May 11, 2023

Enforcement begins for the PUMP Act

Friendly waitress serving couple at a restaurant taking orders and looking very happy
On April 28, 2023, the enforcement of the PUMP Act, requiring that new mothers have access to private space in the workplace to pump breast milk and that they receive break time for up to one year after the child’s birth, went into effect. The federal law is designed to take some of the pressure off employees returning to the workplace, but it means operators will need to make considerate changes, quickly. 

What this means for operators

To comply the PUMP Act, operators must:
  • Provide mothers a reasonable break time to express breast milk. The amount of time can be determined between the employee and employer.
  • The mother must have a private place to pump, shielded from view and free from intrusion. A bathroom is not considered a private place.

How to classify the time

Under the PUMP Act, time spent expressing breast milk is considered work time unless the employee is completely relieved of all duties during the entire time and the employee cannot be penalized for taking the time. If employees receive paid breaks and is interrupted during the break, they must be paid for the entire break. And, if employees take paid breaks, someone who uses such break time to pump breast milk must be compensated in the same way that other employees are compensated for break time.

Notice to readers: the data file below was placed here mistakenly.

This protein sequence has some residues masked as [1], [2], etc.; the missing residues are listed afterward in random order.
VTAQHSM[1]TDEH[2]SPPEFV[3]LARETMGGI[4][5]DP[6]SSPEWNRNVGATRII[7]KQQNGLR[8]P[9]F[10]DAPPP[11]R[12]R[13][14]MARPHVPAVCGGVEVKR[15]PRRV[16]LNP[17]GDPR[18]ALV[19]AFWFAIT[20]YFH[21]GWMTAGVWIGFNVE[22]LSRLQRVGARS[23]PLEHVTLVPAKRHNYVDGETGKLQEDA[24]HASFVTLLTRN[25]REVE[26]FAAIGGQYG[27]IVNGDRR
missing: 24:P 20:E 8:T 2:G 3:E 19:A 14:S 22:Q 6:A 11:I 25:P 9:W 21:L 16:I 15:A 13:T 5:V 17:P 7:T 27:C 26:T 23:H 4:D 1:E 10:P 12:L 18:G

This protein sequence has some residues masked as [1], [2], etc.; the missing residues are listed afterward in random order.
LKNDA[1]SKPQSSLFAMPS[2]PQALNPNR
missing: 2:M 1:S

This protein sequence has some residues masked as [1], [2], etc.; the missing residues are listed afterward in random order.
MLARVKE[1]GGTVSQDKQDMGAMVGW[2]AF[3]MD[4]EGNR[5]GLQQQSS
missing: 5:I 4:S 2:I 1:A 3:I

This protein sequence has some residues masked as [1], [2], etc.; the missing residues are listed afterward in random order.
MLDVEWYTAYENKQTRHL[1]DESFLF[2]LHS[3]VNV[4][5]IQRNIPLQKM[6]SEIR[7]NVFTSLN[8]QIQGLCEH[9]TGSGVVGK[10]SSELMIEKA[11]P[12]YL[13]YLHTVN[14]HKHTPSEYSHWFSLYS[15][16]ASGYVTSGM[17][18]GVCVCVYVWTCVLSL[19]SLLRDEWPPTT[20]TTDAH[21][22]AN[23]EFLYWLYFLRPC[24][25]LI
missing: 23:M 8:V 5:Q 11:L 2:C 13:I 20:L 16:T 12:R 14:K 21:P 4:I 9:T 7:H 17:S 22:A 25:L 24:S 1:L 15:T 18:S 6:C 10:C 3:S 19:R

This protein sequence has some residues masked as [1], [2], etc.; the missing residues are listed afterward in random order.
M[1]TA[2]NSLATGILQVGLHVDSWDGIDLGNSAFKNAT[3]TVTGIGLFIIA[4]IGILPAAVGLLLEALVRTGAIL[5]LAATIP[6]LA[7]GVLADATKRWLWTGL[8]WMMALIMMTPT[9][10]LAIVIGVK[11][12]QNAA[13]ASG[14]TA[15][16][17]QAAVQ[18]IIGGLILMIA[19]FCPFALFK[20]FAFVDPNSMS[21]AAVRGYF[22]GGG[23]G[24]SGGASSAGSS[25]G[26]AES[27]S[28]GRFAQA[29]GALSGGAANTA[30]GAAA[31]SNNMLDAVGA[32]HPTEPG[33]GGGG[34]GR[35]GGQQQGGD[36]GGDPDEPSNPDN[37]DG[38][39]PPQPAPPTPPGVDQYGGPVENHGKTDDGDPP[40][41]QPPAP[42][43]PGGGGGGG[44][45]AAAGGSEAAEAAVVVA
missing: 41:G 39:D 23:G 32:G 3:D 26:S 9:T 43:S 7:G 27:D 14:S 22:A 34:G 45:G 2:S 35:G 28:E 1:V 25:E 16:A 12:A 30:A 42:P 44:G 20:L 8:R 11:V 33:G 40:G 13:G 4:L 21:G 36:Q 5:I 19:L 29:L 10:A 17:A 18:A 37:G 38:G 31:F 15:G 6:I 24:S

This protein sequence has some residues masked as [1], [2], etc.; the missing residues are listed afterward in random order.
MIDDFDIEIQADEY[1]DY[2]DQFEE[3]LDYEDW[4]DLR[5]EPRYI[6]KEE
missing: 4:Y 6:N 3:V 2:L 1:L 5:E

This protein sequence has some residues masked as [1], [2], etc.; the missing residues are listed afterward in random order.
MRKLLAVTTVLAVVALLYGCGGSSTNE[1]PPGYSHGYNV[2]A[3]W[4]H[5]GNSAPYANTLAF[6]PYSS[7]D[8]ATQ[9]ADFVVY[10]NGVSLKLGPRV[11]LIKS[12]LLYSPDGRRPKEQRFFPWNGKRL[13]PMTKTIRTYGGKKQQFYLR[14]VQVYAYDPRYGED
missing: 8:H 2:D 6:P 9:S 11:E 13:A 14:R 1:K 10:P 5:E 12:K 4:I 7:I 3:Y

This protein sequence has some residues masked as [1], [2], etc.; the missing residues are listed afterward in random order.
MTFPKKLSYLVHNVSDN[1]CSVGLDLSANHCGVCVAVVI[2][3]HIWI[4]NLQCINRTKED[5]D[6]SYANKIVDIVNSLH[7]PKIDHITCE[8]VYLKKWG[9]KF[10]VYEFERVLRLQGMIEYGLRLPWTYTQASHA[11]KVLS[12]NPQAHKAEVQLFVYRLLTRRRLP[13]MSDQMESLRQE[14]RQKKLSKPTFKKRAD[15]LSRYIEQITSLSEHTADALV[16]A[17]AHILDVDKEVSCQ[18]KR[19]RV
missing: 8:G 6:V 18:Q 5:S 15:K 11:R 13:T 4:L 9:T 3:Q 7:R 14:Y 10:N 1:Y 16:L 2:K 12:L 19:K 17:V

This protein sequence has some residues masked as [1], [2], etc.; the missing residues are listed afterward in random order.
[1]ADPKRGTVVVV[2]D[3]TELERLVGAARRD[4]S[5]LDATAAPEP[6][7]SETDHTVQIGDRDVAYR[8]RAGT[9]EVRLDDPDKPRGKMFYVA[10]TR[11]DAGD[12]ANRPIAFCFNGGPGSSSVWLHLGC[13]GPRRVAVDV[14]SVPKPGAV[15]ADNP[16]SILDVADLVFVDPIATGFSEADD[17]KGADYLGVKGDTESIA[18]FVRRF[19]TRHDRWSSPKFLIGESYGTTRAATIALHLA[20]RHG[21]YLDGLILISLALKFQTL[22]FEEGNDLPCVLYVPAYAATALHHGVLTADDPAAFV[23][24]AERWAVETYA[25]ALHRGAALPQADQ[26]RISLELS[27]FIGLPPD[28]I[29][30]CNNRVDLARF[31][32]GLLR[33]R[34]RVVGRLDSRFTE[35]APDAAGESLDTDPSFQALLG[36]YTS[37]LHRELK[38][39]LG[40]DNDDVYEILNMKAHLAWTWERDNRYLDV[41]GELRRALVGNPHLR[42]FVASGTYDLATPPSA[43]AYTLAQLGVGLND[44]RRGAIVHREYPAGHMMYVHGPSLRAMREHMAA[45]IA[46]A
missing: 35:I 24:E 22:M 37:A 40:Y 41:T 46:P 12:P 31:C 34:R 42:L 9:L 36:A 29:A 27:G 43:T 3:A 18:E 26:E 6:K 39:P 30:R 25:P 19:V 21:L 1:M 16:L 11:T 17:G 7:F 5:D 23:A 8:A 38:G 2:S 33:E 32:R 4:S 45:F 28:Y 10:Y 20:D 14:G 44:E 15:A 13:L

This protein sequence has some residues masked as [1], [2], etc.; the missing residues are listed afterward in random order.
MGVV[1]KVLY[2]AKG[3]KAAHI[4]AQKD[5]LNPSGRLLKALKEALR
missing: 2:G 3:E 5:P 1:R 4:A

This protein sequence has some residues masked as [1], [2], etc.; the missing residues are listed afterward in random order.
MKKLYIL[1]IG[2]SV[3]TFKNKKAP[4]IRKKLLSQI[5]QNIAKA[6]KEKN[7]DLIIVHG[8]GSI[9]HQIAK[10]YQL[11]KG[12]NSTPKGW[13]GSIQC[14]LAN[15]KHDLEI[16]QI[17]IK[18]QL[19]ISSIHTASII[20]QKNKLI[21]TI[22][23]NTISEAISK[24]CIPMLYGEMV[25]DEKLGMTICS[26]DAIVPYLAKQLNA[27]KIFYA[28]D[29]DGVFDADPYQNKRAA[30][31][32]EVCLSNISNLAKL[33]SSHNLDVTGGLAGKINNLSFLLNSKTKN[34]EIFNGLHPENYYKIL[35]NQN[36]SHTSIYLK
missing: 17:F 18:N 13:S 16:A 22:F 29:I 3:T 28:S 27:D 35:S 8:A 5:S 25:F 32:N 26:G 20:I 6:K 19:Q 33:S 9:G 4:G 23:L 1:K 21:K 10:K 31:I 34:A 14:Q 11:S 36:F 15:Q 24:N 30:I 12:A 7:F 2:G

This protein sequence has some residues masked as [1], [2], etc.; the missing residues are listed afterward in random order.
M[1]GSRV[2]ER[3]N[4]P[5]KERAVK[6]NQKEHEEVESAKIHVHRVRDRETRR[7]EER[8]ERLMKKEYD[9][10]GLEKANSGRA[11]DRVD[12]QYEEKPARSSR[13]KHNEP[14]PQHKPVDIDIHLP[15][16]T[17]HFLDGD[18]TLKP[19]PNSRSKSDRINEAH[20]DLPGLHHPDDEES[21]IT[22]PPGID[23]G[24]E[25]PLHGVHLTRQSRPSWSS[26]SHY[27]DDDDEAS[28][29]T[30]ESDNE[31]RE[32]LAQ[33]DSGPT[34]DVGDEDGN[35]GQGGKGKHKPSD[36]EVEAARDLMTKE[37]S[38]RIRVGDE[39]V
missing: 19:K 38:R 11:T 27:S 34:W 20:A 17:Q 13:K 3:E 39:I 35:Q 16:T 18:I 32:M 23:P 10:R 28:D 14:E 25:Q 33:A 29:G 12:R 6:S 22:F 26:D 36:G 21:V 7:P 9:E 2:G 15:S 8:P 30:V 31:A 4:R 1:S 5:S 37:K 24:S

Which restaurants are impacted?

All restaurants with 50 or more employees must meet the requirement of the new law. Foodservice outlets with fewer than 50 employees may be exempt from complying if they can prove that doing so would impose an undue hardship that will be determined by looking at the difficulty or expense of compliance for an employer in comparison to the size, financial resources, nature, or structure of the employer’s business.

More information on breastfeeding in the workplace